The mucous plug and the bag of waters are not the same thing at all. The mucous plug is a kind of mucus that closes the cervix, to keep it tight. So, the loss of the mucous plug does not mean that labor has started or that your waters are about to break. This is simply a sign that your body is slowly starting to prepare for D-Day. In short, if you lose your mucous plug, there's no need to rush to the maternity ward!
Is baby on the way?
In most cases, the rupture of the water bag is accompanied by contractions and dilation of the cervix. Nevertheless, it happensalso that the delivery is delayed, a day or two. In all cases (rupture or simple crack of the pocket), even if you do not feel contractions, you must go to the maternity ward. It is then that the baby is no longer protected by its sterile cocoon and may be the victim of an infection. Do not worry, however: the liquid is renewed regularly until the baby is expelled and, in general, there is no problem.
Once in the maternity ward, the nurse or midwife will perform a test to make sure it is indeed a discharge of amniotic fluid. At the same time, she will check that baby is not about to be exposed to bacteria. If the bag of waters is well broken, you will be hospitalized: you will only have to wait for the arrival of the contractions. If these are delayed and have not appeared within 24 to 48 hours after the rupture of the membranes, the delivery will be initiated by the medical staff.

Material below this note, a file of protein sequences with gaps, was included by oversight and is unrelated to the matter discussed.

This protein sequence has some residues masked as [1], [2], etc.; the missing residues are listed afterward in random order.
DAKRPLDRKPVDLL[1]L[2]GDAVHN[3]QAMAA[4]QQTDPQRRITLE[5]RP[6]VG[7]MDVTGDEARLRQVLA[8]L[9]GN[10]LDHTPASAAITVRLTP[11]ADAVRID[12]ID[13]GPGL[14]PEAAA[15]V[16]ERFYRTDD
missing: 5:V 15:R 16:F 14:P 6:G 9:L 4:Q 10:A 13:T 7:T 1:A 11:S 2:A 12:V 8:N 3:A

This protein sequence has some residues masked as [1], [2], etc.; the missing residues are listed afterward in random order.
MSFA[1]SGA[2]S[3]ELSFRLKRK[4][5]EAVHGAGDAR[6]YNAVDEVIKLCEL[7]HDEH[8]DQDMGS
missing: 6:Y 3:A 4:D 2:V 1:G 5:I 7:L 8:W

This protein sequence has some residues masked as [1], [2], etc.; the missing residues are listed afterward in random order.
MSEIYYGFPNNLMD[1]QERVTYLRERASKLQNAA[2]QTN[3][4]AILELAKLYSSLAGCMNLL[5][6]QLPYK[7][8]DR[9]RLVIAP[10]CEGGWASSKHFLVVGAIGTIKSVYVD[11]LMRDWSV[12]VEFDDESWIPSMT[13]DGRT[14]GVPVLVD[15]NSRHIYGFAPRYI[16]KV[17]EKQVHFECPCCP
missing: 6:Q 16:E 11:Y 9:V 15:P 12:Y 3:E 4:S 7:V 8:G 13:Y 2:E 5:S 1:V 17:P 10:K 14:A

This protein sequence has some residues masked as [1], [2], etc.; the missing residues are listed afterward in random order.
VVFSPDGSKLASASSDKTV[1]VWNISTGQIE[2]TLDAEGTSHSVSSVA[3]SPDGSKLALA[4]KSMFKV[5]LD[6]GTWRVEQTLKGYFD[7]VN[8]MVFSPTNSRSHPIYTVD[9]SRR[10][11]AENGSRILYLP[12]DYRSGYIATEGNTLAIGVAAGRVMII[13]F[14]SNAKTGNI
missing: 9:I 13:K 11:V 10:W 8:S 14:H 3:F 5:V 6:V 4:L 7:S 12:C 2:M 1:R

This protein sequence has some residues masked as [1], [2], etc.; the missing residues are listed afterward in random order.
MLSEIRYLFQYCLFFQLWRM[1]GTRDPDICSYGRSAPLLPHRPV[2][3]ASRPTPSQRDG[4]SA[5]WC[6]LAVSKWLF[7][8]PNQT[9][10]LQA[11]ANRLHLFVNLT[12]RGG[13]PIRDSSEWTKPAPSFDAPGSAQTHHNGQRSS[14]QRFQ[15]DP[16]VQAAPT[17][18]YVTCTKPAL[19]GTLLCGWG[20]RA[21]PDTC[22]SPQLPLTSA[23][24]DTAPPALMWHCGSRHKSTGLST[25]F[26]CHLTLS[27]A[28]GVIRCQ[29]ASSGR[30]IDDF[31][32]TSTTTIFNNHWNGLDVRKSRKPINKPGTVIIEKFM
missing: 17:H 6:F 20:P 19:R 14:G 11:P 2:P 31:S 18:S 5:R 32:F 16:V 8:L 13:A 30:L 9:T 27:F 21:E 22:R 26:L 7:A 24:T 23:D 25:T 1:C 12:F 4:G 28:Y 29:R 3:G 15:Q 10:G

Before the term
80% of mothers-to-be will break their water after the 37th week of pregnancy: this is completely normal and without risk. Before this date, we speak of premature termination. This can mean premature delivery or baby infection. Depending on the stage of your pregnancy, the treatment varies.
Artificial rupture of the bag of waters
Sometimes the doctor decides to break the water bag artificially. This is what often happens when work stagnates. Thisprocedure, painless, is done using a membrane piercer: a kind of long rod with a lug. Usually, this act makes it possible to reduce the duration of childbirth by intensifying the contractions, without resorting to triggering hormones.
The morning I gave birth, my waters broke. It wasn't a particularly heavy flow, but, all the same, I filled a sanitary napkin. Since I didn't feel any contractions, I took the time to shower and change before heading to the hospital. Once there, all the tests turned out to be “inconclusive”. The nurse then lectured me: by washing and changing my protection, I had erased all traces of amniotic fluid – if it was indeed amniotic fluid. Unconvinced, she sent me walking, explaining to me that sometimes the baby's head is placed on the crack, preventing the liquid from coming out. After doing a few laps of the building, I was given a test again, which this time came back positive. Two hours later, I was holding my son in my arms.